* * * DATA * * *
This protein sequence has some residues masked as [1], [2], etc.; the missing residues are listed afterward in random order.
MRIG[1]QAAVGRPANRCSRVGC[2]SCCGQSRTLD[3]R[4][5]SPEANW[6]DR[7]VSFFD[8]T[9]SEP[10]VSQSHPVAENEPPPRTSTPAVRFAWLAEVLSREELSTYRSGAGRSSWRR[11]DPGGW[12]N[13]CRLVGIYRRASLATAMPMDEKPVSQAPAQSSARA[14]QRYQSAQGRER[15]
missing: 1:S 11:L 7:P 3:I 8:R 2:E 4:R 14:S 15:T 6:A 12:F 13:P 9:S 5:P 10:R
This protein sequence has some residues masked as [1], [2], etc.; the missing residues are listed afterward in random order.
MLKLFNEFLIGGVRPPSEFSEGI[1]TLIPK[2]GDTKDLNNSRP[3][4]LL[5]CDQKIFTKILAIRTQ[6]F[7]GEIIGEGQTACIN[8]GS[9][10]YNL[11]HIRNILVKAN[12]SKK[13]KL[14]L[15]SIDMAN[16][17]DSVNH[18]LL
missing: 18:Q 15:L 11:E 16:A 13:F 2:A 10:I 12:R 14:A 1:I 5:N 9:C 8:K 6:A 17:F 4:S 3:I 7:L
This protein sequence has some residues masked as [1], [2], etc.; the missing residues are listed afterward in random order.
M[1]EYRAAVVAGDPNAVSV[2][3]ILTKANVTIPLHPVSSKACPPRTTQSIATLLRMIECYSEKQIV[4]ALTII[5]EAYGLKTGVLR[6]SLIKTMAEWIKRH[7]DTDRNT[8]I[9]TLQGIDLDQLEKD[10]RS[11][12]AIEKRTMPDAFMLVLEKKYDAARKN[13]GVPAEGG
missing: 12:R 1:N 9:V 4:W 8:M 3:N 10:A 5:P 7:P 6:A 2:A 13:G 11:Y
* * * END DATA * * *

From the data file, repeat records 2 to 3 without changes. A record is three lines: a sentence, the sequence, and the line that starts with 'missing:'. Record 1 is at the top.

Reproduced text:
This protein sequence has some residues masked as [1], [2], etc.; the missing residues are listed afterward in random order.
MLKLFNEFLIGGVRPPSEFSEGI[1]TLIPK[2]GDTKDLNNSRP[3][4]LL[5]CDQKIFTKILAIRTQ[6]F[7]GEIIGEGQTACIN[8]GS[9][10]YNL[11]HIRNILVKAN[12]SKK[13]KL[14]L[15]SIDMAN[16][17]DSVNH[18]LL
missing: 18:Q 15:L 11:E 16:A 13:F 2:A 10:I 12:R 14:A 1:I 5:N 9:C 8:K 6:A 17:F 4:S 3:I 7:L
This protein sequence has some residues masked as [1], [2], etc.; the missing residues are listed afterward in random order.
M[1]EYRAAVVAGDPNAVSV[2][3]ILTKANVTIPLHPVSSKACPPRTTQSIATLLRMIECYSEKQIV[4]ALTII[5]EAYGLKTGVLR[6]SLIKTMAEWIKRH[7]DTDRNT[8]I[9]TLQGIDLDQLEKD[10]RS[11][12]AIEKRTMPDAFMLVLEKKYDAARKN[13]GVPAEGG
missing: 12:R 1:N 9:V 4:W 8:M 3:N 10:A 5:P 7:P 6:A 2:A 13:G 11:Y